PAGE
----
• Repetitive strain injury or overuse: This can occur from manual labor, or even typing can cause tendinitis of the finger with resultant pain and swelling.

It's also important to keep in mind complications of any injury that may arise, leaving you vulnerable to permanent damage or infection.

  • Breaks in the skin: If the skin is broken, infection can cause redness, swelling, and pain.
  • Compartment syndrome: This can follow a crush injury. Fascia, the sheets of tough white tissue that bind muscles and nerves together into "compartments," are surrounding the injured tissue and limiting room to swell or to drain blood. This very tight, painful swelling can cut off circulation and lead to serious complications.

Swollen index finger questionnaire

Use our free symptom checker to find out what's causing your swollen index finger.

Swollen index finger symptom checker

Inflammatory conditions

Inflammatory conditions that can result in a swollen index finger include:

  • Any type of arthritis: This can cause swelling, pain, and deformity of the joints of the fingers.
  • Gout: A buildup of uric acid in the joints due to gout can cause the sudden appearance of swollen, thickened, painfully inflamed fingers.

Other conditions

Other medical conditions can result in a swollen index finger, such as the following.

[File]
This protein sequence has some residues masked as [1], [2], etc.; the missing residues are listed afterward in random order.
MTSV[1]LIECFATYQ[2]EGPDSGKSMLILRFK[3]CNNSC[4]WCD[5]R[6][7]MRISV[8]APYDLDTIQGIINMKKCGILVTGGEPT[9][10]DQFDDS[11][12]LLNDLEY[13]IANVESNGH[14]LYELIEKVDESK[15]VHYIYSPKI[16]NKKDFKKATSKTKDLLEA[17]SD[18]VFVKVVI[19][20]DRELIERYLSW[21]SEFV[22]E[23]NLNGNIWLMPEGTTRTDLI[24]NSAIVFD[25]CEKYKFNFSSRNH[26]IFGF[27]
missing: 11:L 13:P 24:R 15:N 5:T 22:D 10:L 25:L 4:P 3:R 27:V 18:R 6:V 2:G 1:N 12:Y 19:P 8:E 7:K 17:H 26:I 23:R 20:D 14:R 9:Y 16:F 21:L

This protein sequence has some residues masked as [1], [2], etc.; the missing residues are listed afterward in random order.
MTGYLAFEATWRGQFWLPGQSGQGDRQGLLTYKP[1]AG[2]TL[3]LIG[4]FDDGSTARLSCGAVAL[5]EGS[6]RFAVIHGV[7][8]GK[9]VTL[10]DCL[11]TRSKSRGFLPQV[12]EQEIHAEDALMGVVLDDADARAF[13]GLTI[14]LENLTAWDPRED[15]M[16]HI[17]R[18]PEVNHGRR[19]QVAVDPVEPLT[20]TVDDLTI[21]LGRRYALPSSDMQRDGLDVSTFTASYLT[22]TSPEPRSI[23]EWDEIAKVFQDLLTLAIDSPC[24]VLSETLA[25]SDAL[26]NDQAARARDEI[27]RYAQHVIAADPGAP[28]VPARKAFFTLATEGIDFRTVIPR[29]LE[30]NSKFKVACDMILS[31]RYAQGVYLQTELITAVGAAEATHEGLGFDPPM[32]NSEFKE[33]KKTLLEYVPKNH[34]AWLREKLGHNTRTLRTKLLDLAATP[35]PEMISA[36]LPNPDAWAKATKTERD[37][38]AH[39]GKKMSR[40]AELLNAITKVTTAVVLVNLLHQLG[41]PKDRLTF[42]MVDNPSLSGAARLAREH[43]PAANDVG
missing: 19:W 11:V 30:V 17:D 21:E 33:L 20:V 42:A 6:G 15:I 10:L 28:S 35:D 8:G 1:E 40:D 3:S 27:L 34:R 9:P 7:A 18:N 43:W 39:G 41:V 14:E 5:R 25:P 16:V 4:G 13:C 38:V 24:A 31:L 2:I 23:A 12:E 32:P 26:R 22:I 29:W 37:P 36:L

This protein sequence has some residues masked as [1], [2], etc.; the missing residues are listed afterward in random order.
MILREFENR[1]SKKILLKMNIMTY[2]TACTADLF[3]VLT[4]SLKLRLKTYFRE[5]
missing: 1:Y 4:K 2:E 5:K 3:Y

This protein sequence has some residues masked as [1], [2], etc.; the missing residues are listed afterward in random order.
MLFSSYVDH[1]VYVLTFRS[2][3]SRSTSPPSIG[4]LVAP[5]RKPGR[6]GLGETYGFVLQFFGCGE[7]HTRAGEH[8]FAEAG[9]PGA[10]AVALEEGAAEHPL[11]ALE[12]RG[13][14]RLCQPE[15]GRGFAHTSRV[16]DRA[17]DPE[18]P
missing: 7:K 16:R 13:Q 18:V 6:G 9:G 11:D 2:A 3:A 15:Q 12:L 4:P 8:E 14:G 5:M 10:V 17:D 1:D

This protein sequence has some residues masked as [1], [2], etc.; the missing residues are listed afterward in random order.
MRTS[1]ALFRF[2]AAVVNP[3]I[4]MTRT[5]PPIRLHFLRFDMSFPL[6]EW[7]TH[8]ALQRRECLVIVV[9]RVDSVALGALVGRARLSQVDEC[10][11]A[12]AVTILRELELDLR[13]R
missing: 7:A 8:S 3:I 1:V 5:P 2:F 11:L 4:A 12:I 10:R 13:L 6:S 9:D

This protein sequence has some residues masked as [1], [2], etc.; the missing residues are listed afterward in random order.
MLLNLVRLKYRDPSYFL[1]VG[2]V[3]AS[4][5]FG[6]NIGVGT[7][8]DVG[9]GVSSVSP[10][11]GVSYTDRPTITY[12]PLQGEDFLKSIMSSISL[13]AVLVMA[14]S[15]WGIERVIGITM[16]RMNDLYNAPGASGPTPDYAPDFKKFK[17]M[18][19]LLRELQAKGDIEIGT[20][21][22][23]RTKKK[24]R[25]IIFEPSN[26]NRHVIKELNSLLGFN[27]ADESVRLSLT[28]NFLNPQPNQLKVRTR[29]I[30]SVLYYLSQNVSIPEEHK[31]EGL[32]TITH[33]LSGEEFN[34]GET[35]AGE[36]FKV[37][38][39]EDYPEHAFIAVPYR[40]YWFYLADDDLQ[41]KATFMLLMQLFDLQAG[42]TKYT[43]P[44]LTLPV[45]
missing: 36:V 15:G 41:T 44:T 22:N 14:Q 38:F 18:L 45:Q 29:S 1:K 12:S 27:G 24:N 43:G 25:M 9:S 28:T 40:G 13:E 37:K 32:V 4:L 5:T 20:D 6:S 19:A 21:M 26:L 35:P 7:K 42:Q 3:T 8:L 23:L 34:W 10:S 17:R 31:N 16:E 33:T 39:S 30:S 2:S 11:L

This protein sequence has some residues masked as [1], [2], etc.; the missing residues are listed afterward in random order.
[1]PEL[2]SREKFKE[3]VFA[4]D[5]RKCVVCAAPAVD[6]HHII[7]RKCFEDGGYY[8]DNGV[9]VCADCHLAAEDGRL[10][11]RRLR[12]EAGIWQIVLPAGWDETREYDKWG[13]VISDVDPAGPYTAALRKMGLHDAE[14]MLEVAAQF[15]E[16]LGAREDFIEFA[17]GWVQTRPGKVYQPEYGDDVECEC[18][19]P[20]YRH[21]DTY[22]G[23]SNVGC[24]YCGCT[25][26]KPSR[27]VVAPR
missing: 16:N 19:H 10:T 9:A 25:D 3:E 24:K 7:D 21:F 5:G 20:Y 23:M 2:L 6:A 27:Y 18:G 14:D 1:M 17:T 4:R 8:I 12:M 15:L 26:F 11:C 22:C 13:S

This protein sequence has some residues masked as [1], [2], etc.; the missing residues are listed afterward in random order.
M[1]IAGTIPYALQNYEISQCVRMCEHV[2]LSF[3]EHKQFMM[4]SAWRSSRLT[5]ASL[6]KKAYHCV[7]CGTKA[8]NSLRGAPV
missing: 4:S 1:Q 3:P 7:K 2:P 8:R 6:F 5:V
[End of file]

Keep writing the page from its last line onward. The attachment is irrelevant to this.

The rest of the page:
• Paronychia: This is a painful infection and swelling of the cuticle, the skin around the fingernail. It is caused by bacteria or fungus forming an abscess under the cuticle and nail.
  • Fingernail clubbing: "Clubbing" of the fingertips is caused by overgrowth of tissue at the ends of the fingers and beneath the nail bed. It causes the nail bed to appear higher than the finger behind it, while the ends of the fingers bulge outward. Clubbing is a symptom of circulatory, respiratory, thyroid, or other illness and warrants medical evaluation.

Cold intolerance or sensitivity to cold may manifest as a swollen index finger due to the following.

  • Raynaud's disease: You may find your fingers turning cold and very pale when you are exposed to cold air or stress (Raynaud's Disease).
  • Cold exposure: Exposure to cold can also cause an itchy, painful, cold, pale swelling on the back or side of the finger, which may ulcerate.

Rare and unusual cause types

Tumors of the fingers are rare, but can happen. They appear most often as a swelling beneath and/or just beside the fingernails.

This list does not constitute medical advice and may not accurately represent what you have.

Non-serious finger injury

Finger injuries are very common & rarely need medical treatment.

Rarity: Common

Top Symptoms: recent finger injury, finger pain from an injury, swollen finger, severe finger pain

Symptoms that always occur with non-serious finger injury: recent finger injury

Symptoms that never occur with non-serious finger injury: bent or crooked finger

Urgency: Self-treatment

Dislocated finger

A dislocated finger is the result of one of the bones in the finger being pulled apart or sideways out of alignment. Finger dislocations usually occur when the finger is bent too far backward. Although a common injury, finger dislocations that are not treated properly can result in chr..